Invisible Again

I’ll be off to FantasyCon tomorrow, where I hope to catch up with a number of friends. One of those friends is Maura McHugh, who has been taking a look at the pre-convention publicity:

I immediately noticed the cover of a new book the BFS is launching at the convention: a collection of interviews with writers (the first in a trilogy) in which they discuss their genre. It’s called In Conversation: A Writer’s Perspective. Volume One: Horror. It’s edited by James Cooper, and is composed of 16 interviews with horror authors Ramsey Campbell, Tom Piccirilli, Greg F. Gifune, Conrad Williams, Joe R. Lansdale, Gary McMahon, Brian Keene, Stephen Gallagher, Jeffrey Thomas, Peter Crowther, Tim Lebbon, Ray Garton, Mark Morris, Gary Fry, Graham Joyce and Norman Partridge.

Not a single woman is interviewed.

Well, of course, women don’t write horror do they? Maura’s post has a good list of likely candidates, to which I would immediately add CaitlĂ­n R. Kiernan, Elizabeth Hand and Kaaron Warren. Of course the BFS might argue that they were looking for British writers (though by no means all of the people that they interviewed are British), but in that case I think the British horror novel that has received most critical acclaim this year is White is for Witching by Helen Oyeyemi.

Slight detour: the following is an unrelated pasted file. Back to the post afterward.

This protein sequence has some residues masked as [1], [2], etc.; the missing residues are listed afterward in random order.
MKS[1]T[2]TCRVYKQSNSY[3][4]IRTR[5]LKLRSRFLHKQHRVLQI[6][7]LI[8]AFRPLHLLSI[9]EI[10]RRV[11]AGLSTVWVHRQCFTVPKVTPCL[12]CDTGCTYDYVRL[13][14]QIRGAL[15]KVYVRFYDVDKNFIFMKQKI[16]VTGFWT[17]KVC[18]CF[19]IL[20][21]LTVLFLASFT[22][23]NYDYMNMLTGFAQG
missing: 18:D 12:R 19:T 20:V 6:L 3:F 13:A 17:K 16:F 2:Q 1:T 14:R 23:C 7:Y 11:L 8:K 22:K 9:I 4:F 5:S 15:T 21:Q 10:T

It will give us something to talk about in the bar.

9 thoughts on “Invisible Again

  1. Don’t let them get away with it – you and Maura should be able to make them think twice and not have a next time

  2. Oh, for pity’s sake! In a year when Sarah Waters’ The Little Stranger is on the Booker short list? Are they completely divorced from reality?

  3. I read both White is for Witching whom I enjoyed greatly and reviewed and Little Stranger which was a page turner but I thought with some notable flaws so I enjoyed less than Fingersmith and did only a capsule review for it so I agree that it is getting tiresome to see editors not paying attention to the whole field but only to their comfort subset.

    As an aside for people enjoying either WifW or Little Stranger, Audrey Niffenegger (of Time Travelers Wife fame) upcoming Her Fearful Symmetry has some similarity in themes and is a superb London ghost, cemetery and love story…

  4. The follow-up, btw, is apparently called:

    MAN MAN MAN WHITE MAN MAN SPAM MAN WHITE MAN: Explorations of Status Quo From a Writer’s Perspective

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